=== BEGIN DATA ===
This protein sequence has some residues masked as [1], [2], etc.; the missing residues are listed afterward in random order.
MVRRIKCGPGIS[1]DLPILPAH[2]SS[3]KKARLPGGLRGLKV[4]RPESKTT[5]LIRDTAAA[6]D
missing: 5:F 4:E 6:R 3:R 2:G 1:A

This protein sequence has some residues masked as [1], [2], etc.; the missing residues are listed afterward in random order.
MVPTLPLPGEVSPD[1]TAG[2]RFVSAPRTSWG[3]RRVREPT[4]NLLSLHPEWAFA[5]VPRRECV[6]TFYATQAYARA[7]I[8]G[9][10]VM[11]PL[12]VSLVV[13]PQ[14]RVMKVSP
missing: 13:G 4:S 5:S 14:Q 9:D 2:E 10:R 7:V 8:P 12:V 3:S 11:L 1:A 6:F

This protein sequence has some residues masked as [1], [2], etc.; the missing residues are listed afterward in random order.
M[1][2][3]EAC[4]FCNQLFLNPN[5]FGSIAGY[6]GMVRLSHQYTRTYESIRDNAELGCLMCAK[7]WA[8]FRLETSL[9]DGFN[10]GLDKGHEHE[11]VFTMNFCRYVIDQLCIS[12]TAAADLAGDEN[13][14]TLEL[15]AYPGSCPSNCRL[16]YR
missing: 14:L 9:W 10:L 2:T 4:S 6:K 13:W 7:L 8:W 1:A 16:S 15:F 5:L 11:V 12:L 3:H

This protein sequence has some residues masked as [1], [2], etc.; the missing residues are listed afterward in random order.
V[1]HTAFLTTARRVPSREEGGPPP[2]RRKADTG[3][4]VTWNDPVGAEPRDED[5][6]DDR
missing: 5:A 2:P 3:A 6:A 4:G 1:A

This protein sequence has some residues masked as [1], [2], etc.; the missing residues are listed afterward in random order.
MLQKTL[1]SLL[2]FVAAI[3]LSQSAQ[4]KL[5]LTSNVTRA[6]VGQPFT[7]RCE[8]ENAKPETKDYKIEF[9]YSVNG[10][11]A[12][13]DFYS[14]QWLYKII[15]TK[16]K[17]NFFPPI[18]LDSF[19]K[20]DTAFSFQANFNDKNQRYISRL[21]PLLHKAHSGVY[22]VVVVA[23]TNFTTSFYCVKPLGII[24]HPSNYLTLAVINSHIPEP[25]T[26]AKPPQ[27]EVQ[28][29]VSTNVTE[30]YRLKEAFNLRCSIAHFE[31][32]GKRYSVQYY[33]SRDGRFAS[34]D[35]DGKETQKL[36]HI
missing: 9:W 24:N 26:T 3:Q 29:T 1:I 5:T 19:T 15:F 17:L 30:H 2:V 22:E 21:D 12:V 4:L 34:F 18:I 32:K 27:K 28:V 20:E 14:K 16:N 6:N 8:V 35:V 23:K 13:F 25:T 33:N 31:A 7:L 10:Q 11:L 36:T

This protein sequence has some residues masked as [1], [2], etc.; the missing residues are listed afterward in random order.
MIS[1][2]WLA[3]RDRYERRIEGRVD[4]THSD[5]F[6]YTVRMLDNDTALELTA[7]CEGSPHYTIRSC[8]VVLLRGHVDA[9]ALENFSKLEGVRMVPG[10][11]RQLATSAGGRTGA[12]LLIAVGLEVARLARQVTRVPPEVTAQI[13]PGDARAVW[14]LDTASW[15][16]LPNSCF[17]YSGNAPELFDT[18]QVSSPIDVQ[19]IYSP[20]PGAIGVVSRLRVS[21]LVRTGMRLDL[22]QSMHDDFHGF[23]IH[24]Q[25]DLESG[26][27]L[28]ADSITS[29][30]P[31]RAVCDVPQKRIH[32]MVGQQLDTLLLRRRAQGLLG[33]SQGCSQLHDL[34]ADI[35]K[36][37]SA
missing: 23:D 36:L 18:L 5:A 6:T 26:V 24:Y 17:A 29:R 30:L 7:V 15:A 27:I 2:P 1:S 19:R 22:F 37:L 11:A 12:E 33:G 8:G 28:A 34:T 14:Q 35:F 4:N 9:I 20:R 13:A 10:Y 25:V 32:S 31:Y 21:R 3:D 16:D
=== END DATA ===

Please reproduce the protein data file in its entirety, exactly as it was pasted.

This protein sequence has some residues masked as [1], [2], etc.; the missing residues are listed afterward in random order.
MVRRIKCGPGIS[1]DLPILPAH[2]SS[3]KKARLPGGLRGLKV[4]RPESKTT[5]LIRDTAAA[6]D
missing: 5:F 4:E 6:R 3:R 2:G 1:A

This protein sequence has some residues masked as [1], [2], etc.; the missing residues are listed afterward in random order.
MVPTLPLPGEVSPD[1]TAG[2]RFVSAPRTSWG[3]RRVREPT[4]NLLSLHPEWAFA[5]VPRRECV[6]TFYATQAYARA[7]I[8]G[9][10]VM[11]PL[12]VSLVV[13]PQ[14]RVMKVSP
missing: 13:G 4:S 5:S 14:Q 9:D 2:E 10:R 7:V 8:P 12:V 3:S 11:L 1:A 6:F

This protein sequence has some residues masked as [1], [2], etc.; the missing residues are listed afterward in random order.
M[1][2][3]EAC[4]FCNQLFLNPN[5]FGSIAGY[6]GMVRLSHQYTRTYESIRDNAELGCLMCAK[7]WA[8]FRLETSL[9]DGFN[10]GLDKGHEHE[11]VFTMNFCRYVIDQLCIS[12]TAAADLAGDEN[13][14]TLEL[15]AYPGSCPSNCRL[16]YR
missing: 14:L 9:W 10:L 2:T 4:S 6:K 13:W 7:L 8:W 1:A 16:S 15:F 5:L 11:V 12:L 3:H

This protein sequence has some residues masked as [1], [2], etc.; the missing residues are listed afterward in random order.
V[1]HTAFLTTARRVPSREEGGPPP[2]RRKADTG[3][4]VTWNDPVGAEPRDED[5][6]DDR
missing: 5:A 2:P 3:A 6:A 4:G 1:A

This protein sequence has some residues masked as [1], [2], etc.; the missing residues are listed afterward in random order.
MLQKTL[1]SLL[2]FVAAI[3]LSQSAQ[4]KL[5]LTSNVTRA[6]VGQPFT[7]RCE[8]ENAKPETKDYKIEF[9]YSVNG[10][11]A[12][13]DFYS[14]QWLYKII[15]TK[16]K[17]NFFPPI[18]LDSF[19]K[20]DTAFSFQANFNDKNQRYISRL[21]PLLHKAHSGVY[22]VVVVA[23]TNFTTSFYCVKPLGII[24]HPSNYLTLAVINSHIPEP[25]T[26]AKPPQ[27]EVQ[28][29]VSTNVTE[30]YRLKEAFNLRCSIAHFE[31][32]GKRYSVQYY[33]SRDGRFAS[34]D[35]DGKETQKL[36]HI
missing: 9:W 24:N 26:T 3:Q 29:T 1:I 5:T 19:T 15:F 17:L 30:H 2:V 22:E 21:D 12:V 4:L 34:F 18:I 32:K 27:K 28:V 20:E 14:K 16:N 6:N 8:V 35:V 23:K 13:F 25:T 33:N 31:A 7:L 10:Q 11:L 36:T

This protein sequence has some residues masked as [1], [2], etc.; the missing residues are listed afterward in random order.
MIS[1][2]WLA[3]RDRYERRIEGRVD[4]THSD[5]F[6]YTVRMLDNDTALELTA[7]CEGSPHYTIRSC[8]VVLLRGHVDA[9]ALENFSKLEGVRMVPG[10][11]RQLATSAGGRTGA[12]LLIAVGLEVARLARQVTRVPPEVTAQI[13]PGDARAVW[14]LDTASW[15][16]LPNSCF[17]YSGNAPELFDT[18]QVSSPIDVQ[19]IYSP[20]PGAIGVVSRLRVS[21]LVRTGMRLDL[22]QSMHDDFHGF[23]IH[24]Q[25]DLESG[26][27]L[28]ADSITS[29][30]P[31]RAVCDVPQKRIH[32]MVGQQLDTLLLRRRAQGLLG[33]SQGCSQLHDL[34]ADI[35]K[36][37]SA
missing: 23:D 36:L 18:L 5:A 6:T 26:V 24:Y 17:A 29:R 30:L 7:V 15:A 27:I 2:P 1:S 19:R 22:F 37:L 11:A 12:E 33:G 8:G 28:A 34:T 14:Q 35:F 4:N 9:I 20:R 13:A 10:Y 25:V 32:S 31:Y 21:R 3:D 16:D